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Ex-Fort Bliss soldier charged in bomb plot once on ‘hit list’ of classmate trying to blow up school

A former Fort Bliss soldier suspected of planning to bomb multiple high-profile targets around the U.S. was once on the “hit list” of a teenager who tried to blow up his high school in South Carolina.

Federal authorities late Wednesday indicted Jarrett William Smith, 24, with sharing bomb-making instructions online. Officials said he also discussed the possible bombing of a media organization and former El Paso congressman and Democratic presidential candidate Beto O’Rourke.

Smith was a private first class infantry soldier from South Carolina. He enlisted in 2017 and was stationed at El Paso’s Fort Bliss before being transferred over the summer to Fort Riley in Kansas.

A criminal complaint alleges that Smith discussed possibly killing O’Rourke and described how to build a bomb that could be triggered by calling a cellphone. It said he posted on Facebook that he was interested in traveling to Ukraine to fight with a paramilitary group.

Court papers said Smith also suggested targeting a major news network with a car bomb. CNN later reported that their Atlanta headquarters was Smith’s intended target.

In an interview before his arrest, Smith told investigators he knew how to make improvised explosives devices and that he routinely provided instruction on building them. He stated he did this to cause “chaos.”

Nine years ago, however, Smith was on the other end of a bomb plot.

In September 2010, 14-year-old Christian Helms brought a gun and other weapons to Socastee High School in South Carolina, firing a shot at the school resource officer as the officer tried to wrestle his gun away.

Helms was also discovered to have brought pipe bombs to school, and had a list of 13 students who were his intended targets.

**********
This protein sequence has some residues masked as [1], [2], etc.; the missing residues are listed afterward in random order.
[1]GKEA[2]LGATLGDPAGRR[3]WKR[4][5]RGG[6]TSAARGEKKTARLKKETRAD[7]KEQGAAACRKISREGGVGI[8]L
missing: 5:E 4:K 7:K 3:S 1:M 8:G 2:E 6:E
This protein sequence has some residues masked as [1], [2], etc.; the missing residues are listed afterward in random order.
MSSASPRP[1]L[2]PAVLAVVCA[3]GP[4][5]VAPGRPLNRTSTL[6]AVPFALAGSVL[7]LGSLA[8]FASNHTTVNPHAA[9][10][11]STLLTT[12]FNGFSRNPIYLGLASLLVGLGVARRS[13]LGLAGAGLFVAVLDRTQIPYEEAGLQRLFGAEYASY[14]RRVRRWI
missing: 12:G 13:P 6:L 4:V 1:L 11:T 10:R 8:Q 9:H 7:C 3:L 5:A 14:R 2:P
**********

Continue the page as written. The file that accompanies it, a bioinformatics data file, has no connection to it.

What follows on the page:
Jarrett Smith was one of them.

In August 2011, Smith and his father did an interview with the ABC affiliate station there about the shooting and his potential killer.

“I think it’s ridiculous that he would get such a little amount of time for such a big thing,” Smith said after Helms was sentenced to six years in prison. “I pretty much don’t know anything about him and here he is trying to take me out.”

During his interview, the rising sophomore spoke about being bullied frequently for a cleft lip. At the time, his inclusion on Helms’ hit list was considered a surprise, as Helms was believed to be targeting the school’s popular students after being bullied himself.

Back then, Smith told our reporter he was included simply because Helms didn’t like him.

A Horry County School District spokeswoman confirmed that Smith transferred to Carolina Forest High School for the remainder of his high school career and graduated in 2014. She said Smith was the only person of his name in that graduating class.

A woman whose daughter went to high school with Smith said that she remembered a scar on his upper lip around the time he graduated and that he had joined the military.

Smith’s neighbors remembered the teenager was frequently picked on even after transferring schools.

When an ABC affiliate crew pulled up to Smith’s parents’ house after his arrest, a sign supporting the U.S. Army could be seen in the front yard. The elder Smith removed the sign after arriving home from work and declined to speak to reporters gathered outside.

In the 2011 interview, both father and son said they were afraid of Helms and wondered what he would be like following his release from prison.

“I expect him to come out more brutal, more vicious, and more violent than he went in,” Jarrett said.

His father had promised they’d protect themselves with “everything we have at our disposal.”

Following Smith’s arrest last Saturday, neighbors said they were “shocked” about the allegations against Jarrett and worried about his parents.

“I’m sure they’re hurt. I’m sure they’re a little embarrassed,” one woman said.

If convicted of the charges against him, Smith could face up to 20 years in prison and a fine of up to $250,000, according to the U.S. attorney’s office.

Copyright 2016 KVIA



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